Last spring, the Supreme Court of the United States made a little-remarked constitutional ruling in Kahler v. Kansas. Upon casual inspection, Kahler looks like a doctrinal dead-end. The petitioner asked the Supreme Court to recognize a due process right for mentally ill defendants to raise the M’Naghten right-and-wrong test of insanity, and the Court said, “No.” The petitioner’s failure notwithstanding, Kahler is not a barren vine. On the contrary, it is heavy-laden with new doctrinal insights for criminal law scholars.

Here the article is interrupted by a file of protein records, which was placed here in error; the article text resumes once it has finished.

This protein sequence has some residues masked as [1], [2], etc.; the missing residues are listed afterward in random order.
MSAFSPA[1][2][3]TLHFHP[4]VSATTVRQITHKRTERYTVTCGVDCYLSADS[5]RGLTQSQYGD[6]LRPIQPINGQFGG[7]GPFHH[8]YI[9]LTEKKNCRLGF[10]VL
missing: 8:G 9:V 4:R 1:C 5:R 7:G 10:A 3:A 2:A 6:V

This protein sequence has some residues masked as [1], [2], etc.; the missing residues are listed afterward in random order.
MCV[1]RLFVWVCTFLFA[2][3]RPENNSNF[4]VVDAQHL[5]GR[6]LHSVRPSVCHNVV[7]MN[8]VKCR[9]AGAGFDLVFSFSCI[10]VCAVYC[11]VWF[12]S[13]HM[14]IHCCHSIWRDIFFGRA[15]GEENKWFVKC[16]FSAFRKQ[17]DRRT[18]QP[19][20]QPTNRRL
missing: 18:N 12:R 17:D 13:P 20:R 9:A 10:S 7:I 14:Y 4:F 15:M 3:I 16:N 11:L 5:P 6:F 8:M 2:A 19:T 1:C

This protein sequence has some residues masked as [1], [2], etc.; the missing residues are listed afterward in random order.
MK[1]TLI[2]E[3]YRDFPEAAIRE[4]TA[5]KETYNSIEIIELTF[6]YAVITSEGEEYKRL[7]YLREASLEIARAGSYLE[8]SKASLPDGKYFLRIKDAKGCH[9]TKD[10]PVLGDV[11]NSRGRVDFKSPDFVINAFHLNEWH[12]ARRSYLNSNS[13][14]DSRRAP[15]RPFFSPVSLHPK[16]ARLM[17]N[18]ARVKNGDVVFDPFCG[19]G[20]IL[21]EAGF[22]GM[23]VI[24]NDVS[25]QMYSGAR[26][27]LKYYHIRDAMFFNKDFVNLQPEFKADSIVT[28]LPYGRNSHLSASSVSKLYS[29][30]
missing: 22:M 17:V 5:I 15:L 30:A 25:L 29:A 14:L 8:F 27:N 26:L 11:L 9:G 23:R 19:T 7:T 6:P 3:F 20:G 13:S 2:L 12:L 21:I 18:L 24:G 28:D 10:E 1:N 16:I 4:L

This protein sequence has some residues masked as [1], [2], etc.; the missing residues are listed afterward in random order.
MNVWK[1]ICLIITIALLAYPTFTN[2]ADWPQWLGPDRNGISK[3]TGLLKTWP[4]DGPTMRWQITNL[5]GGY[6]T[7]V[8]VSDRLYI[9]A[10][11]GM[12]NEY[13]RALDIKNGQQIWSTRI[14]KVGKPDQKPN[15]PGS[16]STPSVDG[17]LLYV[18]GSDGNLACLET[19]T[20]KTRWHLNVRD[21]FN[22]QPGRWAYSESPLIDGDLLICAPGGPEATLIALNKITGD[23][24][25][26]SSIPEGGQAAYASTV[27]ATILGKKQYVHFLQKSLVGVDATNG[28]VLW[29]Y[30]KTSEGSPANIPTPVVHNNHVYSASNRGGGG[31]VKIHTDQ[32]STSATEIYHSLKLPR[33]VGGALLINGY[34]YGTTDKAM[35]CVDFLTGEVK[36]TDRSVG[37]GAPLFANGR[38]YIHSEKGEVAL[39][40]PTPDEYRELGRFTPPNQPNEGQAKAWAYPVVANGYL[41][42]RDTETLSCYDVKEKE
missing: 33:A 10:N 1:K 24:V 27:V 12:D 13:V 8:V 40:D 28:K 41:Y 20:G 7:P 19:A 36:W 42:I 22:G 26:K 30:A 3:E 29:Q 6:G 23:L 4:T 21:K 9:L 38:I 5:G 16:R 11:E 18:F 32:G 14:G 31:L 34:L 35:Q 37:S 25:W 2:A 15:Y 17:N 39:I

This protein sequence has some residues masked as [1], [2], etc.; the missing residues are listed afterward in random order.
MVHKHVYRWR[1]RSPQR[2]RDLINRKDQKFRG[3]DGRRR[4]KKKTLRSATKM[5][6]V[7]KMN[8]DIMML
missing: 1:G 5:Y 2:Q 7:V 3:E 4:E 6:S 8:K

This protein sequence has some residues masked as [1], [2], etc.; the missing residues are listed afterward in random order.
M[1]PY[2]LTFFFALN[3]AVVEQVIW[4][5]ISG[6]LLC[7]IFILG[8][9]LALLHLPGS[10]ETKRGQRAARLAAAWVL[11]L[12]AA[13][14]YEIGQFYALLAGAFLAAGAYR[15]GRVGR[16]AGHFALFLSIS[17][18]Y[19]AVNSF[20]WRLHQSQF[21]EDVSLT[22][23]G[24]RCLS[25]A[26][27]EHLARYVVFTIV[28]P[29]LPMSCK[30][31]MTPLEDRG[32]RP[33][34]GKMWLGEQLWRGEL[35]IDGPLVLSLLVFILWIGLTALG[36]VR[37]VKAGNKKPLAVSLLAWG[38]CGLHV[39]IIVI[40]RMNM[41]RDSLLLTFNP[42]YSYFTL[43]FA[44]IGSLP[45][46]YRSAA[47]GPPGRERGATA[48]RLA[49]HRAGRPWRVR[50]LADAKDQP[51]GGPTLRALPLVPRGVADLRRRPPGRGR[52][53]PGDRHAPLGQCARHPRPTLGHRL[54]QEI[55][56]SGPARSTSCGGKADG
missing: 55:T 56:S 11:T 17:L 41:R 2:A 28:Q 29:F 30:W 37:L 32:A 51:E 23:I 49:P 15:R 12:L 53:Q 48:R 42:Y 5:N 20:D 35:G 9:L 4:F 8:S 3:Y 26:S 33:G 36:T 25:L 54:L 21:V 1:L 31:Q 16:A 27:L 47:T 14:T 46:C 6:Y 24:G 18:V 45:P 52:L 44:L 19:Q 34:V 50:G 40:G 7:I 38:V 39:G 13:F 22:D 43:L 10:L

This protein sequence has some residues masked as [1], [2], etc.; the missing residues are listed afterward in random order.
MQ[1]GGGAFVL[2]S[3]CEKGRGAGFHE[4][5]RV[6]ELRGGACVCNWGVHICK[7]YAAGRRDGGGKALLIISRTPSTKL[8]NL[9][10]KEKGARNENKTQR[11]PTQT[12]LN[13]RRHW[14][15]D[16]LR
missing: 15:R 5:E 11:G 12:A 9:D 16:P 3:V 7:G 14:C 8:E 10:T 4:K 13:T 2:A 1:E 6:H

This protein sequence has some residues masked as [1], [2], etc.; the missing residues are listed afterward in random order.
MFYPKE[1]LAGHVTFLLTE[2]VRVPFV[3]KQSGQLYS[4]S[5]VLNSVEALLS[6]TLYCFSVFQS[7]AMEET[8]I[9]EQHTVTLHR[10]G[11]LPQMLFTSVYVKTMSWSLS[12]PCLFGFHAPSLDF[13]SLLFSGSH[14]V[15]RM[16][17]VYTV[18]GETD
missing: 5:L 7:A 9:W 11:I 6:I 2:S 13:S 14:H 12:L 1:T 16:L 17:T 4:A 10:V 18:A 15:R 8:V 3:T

The case deserves a thorough look—not for what it can teach us about constitutional contentions that the Court has rendered unviable for the foreseeable future—but for what the creative arguments written by the petitioner’s attorneys can teach us about criminal law. Specifically, the briefing in Kahler unmasks a cached moral blameworthiness requirement in criminal law doctrine, on the same plane as the canonical requirements of voluntariness, action, and mens rea, but buried over the last two centuries in the rules governing the insanity defense.